Tag Archives: malaysia

What does it say about us if we need the Sedition Act?


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What does it say about us if we need the Sedition Act?
By Zan Azlee

At the start of the Umno general assembly this year, I told myself that I won’t be writing any opinion pieces based on the speeches, debates and discussions there.

Over the years, I have learned that the rhetoric spewed just does not appeal to me. And it is not just with Umno, but with all political parties, from the ruling coalition to the opposition.

The party’s representatives and leaders can say whatever to the public that seem progressive and promising, but when they start to face their grassroots, they play to their tune.

And this is just what has happened this year at PWTC when the main issue to date has been the Sedition Act and how all the party’s wings have agreed wholeheartedly that it has to stay.
This goes against many statements made by some of these same people that it will be repealed. So what has happened now? Why the U-turn? [Click to read the full article at The Malaysian Insider]

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Could ‘Lelaki Harapan Dunia’ be the Malaysian film that proves that we have matured?


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Could ‘Lelaki Harapan Dunia’ be the Malaysian film that proves that we have matured?
By Zan Azlee

When you watch a film, the way you consume and process it depends on your personal perspective, beliefs and cultural background. Basically, it is something very subjective.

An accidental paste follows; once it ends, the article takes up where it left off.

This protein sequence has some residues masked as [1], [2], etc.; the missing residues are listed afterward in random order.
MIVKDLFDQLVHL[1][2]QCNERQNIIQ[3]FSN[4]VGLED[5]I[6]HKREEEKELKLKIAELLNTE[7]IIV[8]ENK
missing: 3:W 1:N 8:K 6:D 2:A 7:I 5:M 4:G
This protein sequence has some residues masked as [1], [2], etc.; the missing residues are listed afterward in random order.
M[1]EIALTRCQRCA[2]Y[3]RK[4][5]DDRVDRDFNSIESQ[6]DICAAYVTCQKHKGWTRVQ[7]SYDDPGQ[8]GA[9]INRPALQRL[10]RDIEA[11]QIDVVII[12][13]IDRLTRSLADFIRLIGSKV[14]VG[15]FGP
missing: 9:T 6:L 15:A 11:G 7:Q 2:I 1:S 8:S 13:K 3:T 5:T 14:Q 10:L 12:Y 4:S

So when I watched film auteur Liew Seng Tat’s latest feature film ‘Lelaki Harapan Dunia’, my opinion of it might not be as objective as others because I have been friends with him for more than a decade.

We started making short films at the same time and we have even worked on films together where we commented on the environment that we live in, our beautiful country of Malaysia.

We are good friends. He was even my ‘pengapit’ when I got married, looking very handsome in a Johor teluk belanga baju Melayu and songket. He played the role well delving into the culture of my ethnicity.

He has been fascinated with Malaysian culture, and told me many stories about Malay culture that even I have never known. I am not his only Malay friend. He has many.

When he followed me back to my father’s hometown in Muar, I brought him to see my late aunty’s house which is considered one of the last traditional Bugis houses in the country. He was very fascinated.

So it was no wonder he decided to make the film ‘Lelaki Harapan Dunia’ which is about a small Malay kampung whose villagers wanted to lift a kampung house as a gift for a newly married couple to build a home.

Seng Tat was influenced by the old and extinct Malay tradition of ‘angkat rumah’ where many years ago, when villagers wanted to move house, they literally moved their house, with the help of the entire kampung of course. [Click to read the full article at English.AstroAwani.Com]